Last week we watched a show featuring an Elvis Presley impersonator/tribute artist. We saw the usual early Elvis leather jacket look followed by the gaudy Las Vegas fancy dress outfit. Vocally, he was a very good match to recordings but not sure how close he was to the real Elvis performing live as he had already “returned to sender” before I left school.
We had all the usual lip curling, posturing and hip thrusting but I could see my wife getting embarrassed so I stopped and sat down. However, the physical similarities of this Elvis were less than impressive and if this guy was similar in appearance then my next job will obviously be as Meryl Streeps’ body double. His set did not last long either so all in all Elvis was a bit of a let down for non-hard core fans.
Nevertheless, he did strike a chord when “love me tender, love me true” curled out of his mouth and I realised there a number of companies that do not. Only last week I heard about a major multi-national company with a German HQ who decided not to operate a logistics tender in CEE and simply rolled over the contract with the existing provider…..for the 4th time.
There is absolutely nothing wrong with long tern relationships and you certainly need time for both parties to get aligned with each other in expectations and service levels. A short 2-year contract with a new provider is insufficient and a 5 year commitment with performance based opt out clauses is fairer.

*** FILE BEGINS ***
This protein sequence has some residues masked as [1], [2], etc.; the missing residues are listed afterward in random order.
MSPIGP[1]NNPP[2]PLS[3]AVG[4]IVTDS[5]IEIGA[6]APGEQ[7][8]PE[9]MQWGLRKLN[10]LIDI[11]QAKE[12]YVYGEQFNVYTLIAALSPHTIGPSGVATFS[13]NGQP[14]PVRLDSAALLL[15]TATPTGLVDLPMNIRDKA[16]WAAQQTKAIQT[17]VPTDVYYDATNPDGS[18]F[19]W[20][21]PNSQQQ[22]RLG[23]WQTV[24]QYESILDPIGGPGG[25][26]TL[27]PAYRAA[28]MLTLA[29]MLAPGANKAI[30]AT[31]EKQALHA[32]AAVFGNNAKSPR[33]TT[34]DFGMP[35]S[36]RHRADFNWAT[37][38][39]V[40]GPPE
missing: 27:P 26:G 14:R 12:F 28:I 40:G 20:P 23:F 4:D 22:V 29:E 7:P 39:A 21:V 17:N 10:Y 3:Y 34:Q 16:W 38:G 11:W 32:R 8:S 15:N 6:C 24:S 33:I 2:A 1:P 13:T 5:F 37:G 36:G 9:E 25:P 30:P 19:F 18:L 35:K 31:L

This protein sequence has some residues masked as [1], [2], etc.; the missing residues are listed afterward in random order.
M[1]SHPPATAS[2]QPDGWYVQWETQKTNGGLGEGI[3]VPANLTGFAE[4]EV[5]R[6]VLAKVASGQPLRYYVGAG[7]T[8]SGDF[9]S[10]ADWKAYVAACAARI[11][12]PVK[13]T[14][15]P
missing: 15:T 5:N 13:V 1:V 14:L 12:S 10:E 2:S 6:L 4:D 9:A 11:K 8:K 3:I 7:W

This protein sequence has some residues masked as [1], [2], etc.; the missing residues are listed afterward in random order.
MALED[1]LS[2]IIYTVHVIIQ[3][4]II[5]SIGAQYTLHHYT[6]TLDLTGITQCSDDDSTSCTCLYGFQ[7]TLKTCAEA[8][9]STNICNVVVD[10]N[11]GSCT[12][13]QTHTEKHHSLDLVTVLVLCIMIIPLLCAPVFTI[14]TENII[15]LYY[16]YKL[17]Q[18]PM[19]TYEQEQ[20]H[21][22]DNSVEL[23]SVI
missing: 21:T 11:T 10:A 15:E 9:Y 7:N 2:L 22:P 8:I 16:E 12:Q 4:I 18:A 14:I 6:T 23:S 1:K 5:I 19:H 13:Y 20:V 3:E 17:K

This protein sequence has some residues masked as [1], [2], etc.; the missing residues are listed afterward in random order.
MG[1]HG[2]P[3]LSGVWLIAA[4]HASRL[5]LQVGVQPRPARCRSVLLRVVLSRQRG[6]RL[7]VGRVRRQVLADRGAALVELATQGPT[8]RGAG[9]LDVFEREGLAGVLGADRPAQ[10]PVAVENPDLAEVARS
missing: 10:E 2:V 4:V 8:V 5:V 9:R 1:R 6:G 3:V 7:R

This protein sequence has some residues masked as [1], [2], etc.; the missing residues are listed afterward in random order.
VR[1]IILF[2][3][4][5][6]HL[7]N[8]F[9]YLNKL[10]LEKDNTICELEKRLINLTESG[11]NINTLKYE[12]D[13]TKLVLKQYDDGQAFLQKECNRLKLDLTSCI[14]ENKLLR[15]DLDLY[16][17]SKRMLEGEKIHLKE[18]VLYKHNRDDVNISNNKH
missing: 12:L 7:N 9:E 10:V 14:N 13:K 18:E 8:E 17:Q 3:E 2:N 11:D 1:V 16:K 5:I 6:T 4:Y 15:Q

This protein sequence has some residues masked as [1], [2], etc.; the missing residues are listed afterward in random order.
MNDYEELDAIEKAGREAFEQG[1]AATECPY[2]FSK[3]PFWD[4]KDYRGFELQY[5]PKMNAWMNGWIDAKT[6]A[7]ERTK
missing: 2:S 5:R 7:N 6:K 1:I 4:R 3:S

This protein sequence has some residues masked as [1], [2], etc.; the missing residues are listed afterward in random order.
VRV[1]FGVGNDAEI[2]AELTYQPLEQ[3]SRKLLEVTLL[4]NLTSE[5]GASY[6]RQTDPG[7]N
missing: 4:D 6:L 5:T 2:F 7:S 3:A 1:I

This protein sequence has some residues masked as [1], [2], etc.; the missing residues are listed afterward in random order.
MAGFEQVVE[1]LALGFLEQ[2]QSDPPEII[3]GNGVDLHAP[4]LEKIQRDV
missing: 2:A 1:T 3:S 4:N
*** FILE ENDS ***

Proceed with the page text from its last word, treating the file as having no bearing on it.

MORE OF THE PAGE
Even if the company in question was perfectly happy with service levels and cost isn’t there a case for taking a look at the market and seeing how you may be able to become even better? How many companies are actually genuinely delighted with their logistics services? Of course changing your 3PLP or 4PLP does cause discontinuity in the business and there is never a good time to make such changes.
So much has changed in supply chain and specifically logistics capabilities that you may be missing out on cutting edge technology and skills that are actually causing your business to lose ground versus competition. The problem is that without competitive tendering in a suitable time-frame you will find yourself locked in to a certain way of working that is difficult for senior management to break.
I do not think it is a coincidence that the company in question is struggling in the market and is clearly operating way behind peers in logistics efficiency.
So have a think about your tendering policy. That comfortable relationship you have with your 3PLP may really turn out to be a devil in disguise.